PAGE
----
That comparative harshness and perceived unfairness prompted the CBA in 2011 to introduce a resolution calling on the ULCC to create a working group to examine the issue of statutory exemptions to MMPs.

The ULCC is highly influential. Its work is done by delegates appointed by its member governments, and the criminal section recommends changes to federal criminal legislation based on identified deficiencies, defects or gaps in the existing law, or based on problems created by judicial interpretation of existing law.

The resulting report from the working group — co-authored by two defence counsel and a dozen highly-placed Crowns and criminal justice policy officials from B.C., Alberta, Saskatchewan, Manitoba, Ontario, Quebec, Justice Canada, and the Public Prosecution Service of Canada — was accepted Aug. 15 by a substantial majority of delegates at the annual closed-door meeting of the ULCC’s criminal law section in Victoria, B.C.

Underpinned by Fraser Valley University Professor Yvon Dandurand’s comparative research and analysis of MMP exemptions elsewhere in the world, the working group’s report concludes that a workable and constitutional approach to MMPs that would also be in line with existing sentencing principles would give judges discretion to depart from MMPs if they find “substantial and compelling circumstances” (except in murder, and possibly impaired driving cases).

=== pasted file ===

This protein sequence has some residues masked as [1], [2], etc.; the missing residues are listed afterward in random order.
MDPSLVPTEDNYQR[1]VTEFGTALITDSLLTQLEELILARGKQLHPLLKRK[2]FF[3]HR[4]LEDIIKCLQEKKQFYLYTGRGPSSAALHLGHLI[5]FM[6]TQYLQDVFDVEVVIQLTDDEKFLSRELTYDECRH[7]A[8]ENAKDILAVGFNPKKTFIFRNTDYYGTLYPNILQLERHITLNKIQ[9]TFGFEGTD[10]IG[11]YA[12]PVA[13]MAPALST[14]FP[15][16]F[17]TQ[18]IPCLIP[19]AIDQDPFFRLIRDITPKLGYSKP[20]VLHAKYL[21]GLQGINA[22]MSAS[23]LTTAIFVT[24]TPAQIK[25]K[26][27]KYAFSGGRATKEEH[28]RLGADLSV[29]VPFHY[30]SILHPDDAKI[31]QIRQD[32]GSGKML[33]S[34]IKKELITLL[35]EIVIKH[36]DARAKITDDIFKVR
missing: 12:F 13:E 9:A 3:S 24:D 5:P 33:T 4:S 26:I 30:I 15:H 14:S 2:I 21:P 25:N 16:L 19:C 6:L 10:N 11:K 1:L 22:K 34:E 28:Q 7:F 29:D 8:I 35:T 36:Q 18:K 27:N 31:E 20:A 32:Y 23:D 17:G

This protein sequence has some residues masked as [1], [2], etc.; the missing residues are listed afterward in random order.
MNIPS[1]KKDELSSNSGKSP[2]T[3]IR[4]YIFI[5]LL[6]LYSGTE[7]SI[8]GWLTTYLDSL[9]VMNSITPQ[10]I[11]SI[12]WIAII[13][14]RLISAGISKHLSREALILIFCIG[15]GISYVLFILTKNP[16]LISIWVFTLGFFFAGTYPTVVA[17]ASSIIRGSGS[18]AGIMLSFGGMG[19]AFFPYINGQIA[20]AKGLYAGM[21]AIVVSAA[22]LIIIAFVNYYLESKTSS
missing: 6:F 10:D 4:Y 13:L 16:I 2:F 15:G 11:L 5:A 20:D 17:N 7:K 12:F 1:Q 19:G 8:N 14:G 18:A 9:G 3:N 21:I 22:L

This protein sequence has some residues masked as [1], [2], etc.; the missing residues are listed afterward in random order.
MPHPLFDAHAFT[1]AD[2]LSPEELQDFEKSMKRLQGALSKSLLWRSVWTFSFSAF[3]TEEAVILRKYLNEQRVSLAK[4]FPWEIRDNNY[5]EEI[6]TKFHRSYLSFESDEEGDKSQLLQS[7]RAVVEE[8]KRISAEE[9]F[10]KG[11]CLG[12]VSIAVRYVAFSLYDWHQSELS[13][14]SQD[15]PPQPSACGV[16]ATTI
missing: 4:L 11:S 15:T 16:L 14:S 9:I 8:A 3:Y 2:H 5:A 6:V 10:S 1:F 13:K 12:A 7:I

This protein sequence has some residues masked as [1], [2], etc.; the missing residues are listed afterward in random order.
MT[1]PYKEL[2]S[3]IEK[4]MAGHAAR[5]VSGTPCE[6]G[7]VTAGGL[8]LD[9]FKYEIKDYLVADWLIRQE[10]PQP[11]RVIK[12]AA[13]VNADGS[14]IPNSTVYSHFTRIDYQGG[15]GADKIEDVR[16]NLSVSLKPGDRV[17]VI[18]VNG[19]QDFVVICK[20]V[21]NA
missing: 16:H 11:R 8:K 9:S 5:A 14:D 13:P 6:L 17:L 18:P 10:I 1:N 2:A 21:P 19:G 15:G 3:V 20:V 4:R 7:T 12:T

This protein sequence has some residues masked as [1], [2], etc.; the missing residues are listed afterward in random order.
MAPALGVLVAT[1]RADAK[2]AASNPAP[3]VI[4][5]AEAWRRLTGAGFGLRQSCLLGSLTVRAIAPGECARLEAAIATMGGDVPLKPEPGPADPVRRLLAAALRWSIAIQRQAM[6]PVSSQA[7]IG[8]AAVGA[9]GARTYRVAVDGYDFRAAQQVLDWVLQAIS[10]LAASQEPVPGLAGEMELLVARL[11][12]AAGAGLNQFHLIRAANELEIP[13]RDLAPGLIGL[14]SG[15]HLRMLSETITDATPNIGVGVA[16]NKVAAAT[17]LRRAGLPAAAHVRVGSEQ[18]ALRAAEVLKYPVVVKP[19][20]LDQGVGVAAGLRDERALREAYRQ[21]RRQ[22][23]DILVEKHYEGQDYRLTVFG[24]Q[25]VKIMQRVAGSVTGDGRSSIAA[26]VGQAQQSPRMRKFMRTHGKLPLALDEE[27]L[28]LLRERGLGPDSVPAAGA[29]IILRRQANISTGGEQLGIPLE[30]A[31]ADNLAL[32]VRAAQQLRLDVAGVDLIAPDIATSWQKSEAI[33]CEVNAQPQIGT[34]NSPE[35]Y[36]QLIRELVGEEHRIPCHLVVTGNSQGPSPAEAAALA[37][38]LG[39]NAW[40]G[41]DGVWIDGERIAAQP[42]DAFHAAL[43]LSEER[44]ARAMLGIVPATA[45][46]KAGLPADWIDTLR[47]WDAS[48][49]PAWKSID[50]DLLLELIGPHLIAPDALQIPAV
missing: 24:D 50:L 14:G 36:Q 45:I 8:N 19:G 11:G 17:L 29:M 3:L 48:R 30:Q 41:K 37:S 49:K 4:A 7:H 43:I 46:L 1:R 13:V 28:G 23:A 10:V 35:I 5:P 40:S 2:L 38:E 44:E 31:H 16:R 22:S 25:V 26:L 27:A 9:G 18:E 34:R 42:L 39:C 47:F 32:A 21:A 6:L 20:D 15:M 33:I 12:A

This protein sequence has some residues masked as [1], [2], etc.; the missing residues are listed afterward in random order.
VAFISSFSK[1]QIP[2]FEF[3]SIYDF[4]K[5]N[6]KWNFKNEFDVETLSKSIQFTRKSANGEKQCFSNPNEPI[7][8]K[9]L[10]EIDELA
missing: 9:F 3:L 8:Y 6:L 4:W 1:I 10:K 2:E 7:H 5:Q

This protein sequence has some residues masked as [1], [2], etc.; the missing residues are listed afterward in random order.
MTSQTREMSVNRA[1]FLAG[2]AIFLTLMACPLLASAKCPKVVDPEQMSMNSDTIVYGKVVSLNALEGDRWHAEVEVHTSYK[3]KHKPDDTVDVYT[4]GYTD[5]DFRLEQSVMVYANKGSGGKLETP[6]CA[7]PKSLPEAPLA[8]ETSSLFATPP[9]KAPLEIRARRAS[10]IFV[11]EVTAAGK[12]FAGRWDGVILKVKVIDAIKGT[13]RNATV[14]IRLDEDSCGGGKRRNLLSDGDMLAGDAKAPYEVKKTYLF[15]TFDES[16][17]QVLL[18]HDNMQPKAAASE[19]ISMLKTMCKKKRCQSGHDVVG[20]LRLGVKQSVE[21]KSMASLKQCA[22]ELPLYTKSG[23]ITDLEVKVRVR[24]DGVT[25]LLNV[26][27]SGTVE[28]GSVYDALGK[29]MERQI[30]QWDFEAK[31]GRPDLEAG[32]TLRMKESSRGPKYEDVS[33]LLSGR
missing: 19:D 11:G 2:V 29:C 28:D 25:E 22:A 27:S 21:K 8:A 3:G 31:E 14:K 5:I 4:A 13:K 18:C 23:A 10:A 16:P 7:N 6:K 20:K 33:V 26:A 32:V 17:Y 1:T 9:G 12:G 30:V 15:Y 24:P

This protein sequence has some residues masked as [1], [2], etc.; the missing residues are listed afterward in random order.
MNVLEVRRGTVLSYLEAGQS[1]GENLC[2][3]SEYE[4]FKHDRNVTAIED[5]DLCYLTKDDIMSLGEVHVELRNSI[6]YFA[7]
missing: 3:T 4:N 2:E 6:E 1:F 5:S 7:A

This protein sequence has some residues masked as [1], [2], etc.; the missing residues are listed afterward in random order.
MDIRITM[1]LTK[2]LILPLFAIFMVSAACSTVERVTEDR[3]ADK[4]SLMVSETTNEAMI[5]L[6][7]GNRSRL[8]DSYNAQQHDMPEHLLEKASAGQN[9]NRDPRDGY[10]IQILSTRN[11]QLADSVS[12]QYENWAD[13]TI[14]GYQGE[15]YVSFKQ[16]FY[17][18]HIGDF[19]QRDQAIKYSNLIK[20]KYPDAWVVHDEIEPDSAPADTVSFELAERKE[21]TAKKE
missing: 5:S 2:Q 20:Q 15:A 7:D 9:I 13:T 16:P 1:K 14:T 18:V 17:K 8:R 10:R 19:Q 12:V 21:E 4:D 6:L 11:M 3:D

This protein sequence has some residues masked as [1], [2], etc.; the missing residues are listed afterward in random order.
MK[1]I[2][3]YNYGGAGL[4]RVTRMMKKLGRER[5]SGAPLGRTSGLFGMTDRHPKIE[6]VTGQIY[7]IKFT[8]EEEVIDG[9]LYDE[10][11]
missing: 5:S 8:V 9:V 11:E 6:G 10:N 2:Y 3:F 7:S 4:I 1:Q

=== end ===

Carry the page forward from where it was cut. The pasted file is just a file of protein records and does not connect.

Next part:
Given the political sensitivities, the ULCC report highlights the advantages of creating a generalized exemption to MMPs, but does not purport to tell the federal government that it should create such an exemption.

“The report itself doesn’t advocate for, or recommend that, Canada should have [an exemption],” explained working group member Eric Gottardi, who also chairs the CBA’s national criminal justice section. “But it does a lot of legwork for the government, if the government were to decide Canada should have one.”

The CBA vigorously opposes MMPs as counterproductive, but “coming from the working group’s perspective…we understand that they are here, and that they’re probably here to stay for a long time,” Gottardi said.

Whether to have MMPs, or craft an exemption, are political and policy decisions for the federal government to make, he added. “If they want to stick with that, they can. I think the American experience shows that that approach is not going to work long term. But in the short term I think we would want to count ourselves in the same company as other common law countries like Britain and the [United] States, and Australia and New Zealand…who have a similar regime, but they allow a safety valve, they allow for factual outliers where a particular injustice might arise, especially in a country where its aboriginal population is hugely and unfairly represented in the prison system.”